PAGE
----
I’ve heard about the second ascent of Wings of Steel [page 66 this issue] and am not clear about
the difference between bathooks and batheads. Help! —MikeO, via rockandice.com
Bathooks were developed by Warren “Batso” Harding and he famously used them for his first ascent of the South Face of Half Dome. Faced with the prospect of drilling bolts up hundreds of feet of blank rock, Harding ground down his skyhooks so they would seat in a shallow drilled hole, saving about half the time and effort of drilling a bolt in an aid ladder.
Bathooks as we know them today evolved from Harding’s modified skyhooks, which still required a fairly wide hole, to the use of Leeper pointed hooks, which
were meant for natural edge hooking. Somewhere along the way someone discovered that a pointed Leeper fit perfectly into a 1⁄4-inch hole drilled 1⁄4-inch
deep. The smaller hole required for the Leeper saved even more drill time, and bathooking caught on.
Batheads are a bizarre contrivance, an extension of the bathook, which is itself a bastard of a placement. For a bathead, you drill a 1⁄4-inch hole about
a half-inch deep, and hammer a copperhead into the hole. Batheads are more bomber than bathooks, which don’t offer much in the way of pro, but they
are just about impossible to clean. When you try to jerk one out with a funkness device, the cable usually snaps, leaving a blob of copper plugging
the hole. Leave the head fixed in the hole, and the cable rusts, rendering it a timebomb with a short fuse and likely to break when you try to clean
Batheads and bathooks are both unsavory. Bathooks are used to keep the potential of a fall long. By pure definition, bathooks are a hole drilled into blank
rock. Don’t confuse bathooks with “enhanced” hooks, which are edges or bumps that have been drilled out to take the tip of a Skyhook or Cliffhanger
that may have its wide blade ground down to a point, similar to that of a Leeper pointed. Enhanced hooks might be even more popular than bathooks,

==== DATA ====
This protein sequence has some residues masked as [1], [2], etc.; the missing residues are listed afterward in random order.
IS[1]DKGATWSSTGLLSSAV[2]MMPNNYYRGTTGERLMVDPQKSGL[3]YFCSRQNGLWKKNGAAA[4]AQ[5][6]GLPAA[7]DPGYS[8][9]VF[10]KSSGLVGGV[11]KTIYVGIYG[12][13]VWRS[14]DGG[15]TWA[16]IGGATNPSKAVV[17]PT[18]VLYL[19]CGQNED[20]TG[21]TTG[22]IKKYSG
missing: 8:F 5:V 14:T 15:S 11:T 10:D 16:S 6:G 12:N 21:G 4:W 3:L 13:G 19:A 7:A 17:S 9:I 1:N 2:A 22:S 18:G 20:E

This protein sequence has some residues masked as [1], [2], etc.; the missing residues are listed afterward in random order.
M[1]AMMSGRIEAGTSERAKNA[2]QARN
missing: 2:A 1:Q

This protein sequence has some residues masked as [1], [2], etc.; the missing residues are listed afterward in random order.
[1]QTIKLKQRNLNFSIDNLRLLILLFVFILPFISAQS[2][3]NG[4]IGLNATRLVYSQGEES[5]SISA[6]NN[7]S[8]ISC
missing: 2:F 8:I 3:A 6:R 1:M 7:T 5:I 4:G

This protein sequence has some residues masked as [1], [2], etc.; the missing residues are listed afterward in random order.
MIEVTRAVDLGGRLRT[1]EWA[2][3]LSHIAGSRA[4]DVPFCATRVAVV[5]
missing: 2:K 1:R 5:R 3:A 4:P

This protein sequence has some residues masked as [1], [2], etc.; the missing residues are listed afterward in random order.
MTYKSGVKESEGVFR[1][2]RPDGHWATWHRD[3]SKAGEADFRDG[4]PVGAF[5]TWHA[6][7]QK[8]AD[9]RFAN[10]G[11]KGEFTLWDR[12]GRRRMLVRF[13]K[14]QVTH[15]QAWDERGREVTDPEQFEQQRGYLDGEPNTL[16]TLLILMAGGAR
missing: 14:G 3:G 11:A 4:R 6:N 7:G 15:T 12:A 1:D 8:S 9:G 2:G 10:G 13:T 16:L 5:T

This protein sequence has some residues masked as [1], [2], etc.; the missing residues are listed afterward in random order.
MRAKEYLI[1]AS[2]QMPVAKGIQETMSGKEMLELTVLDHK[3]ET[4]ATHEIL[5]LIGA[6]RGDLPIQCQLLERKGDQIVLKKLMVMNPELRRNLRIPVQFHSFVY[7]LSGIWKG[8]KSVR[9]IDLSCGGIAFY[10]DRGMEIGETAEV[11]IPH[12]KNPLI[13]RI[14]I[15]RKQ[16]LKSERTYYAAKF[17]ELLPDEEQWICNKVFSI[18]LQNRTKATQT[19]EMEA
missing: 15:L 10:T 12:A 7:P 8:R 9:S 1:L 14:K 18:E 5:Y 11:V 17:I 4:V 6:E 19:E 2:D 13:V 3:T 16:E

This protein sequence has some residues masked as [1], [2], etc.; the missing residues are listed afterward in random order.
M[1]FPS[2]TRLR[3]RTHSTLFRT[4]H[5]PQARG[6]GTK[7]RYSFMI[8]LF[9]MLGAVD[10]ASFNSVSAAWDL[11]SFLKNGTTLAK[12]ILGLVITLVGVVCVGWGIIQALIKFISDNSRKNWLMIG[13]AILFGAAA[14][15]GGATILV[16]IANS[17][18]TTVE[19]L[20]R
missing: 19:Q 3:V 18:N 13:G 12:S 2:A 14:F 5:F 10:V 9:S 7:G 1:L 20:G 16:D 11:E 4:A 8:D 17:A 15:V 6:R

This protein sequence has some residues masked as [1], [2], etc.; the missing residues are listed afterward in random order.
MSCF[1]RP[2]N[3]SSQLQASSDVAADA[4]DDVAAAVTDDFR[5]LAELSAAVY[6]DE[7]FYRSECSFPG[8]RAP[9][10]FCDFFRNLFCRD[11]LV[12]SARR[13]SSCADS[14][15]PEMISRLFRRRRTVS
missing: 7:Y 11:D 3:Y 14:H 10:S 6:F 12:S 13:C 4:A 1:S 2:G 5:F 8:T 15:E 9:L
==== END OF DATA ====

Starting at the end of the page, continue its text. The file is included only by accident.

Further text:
as most aid climbers consider them the more natural of the two, since they usually require less rock removal, and were widely used on many El Cap routes
including the famous Sea of Dreams.
I can’t figure out why anyone would ever use a bathead: When you drill a hole for a head, it makes sense to put in a rivet or just bathook the hole so
it is available for repeat use.
I prefer rivets to batheads and even bathooks. A rivet, originally a short, smooth aluminum dowel hammered into a shallow drilled hole, and also invented
by Harding, is a threaded hex-head machine bolt hammered into a shallow drilled hole of a slightly smaller diameter. When you hammer in the rivet,
the threads mash, providing a ver tight friction fit. In fact, machine bolts are so bomber they can be stronger than the carabiner, depending, naturally,
on how shallow or deep you drill the hole. Some aid climbers play the nuanced game of drilling very shallow rivet holes, then, when they get scared,
drilling a deep one, then switching back to shallow.
Rivets don’t take much more work than bathooks or batheads, and age gracefully, making them usable for future ascents decades down the road. Brass rivets,
although harder to find and more expensive than steel rivets, last just about forever and I’ve even seen one—drilled straight up in a roof—hold
a fall. In recent times, aid climbers who encounter bathooks often drill the hole a bit deeper, and pound a rivet into it.A good move, I think, as
long as you keep it in proper perspective, remembering the words of Chris Kalous, who said, when comparing aid to free climbing, that “Aid climbing
is like riding a really sweet moped: No matter how tricked out your ride is, it’s still a moped.” Next!
This article was published in Rock and Ice issue 198 (December 2011).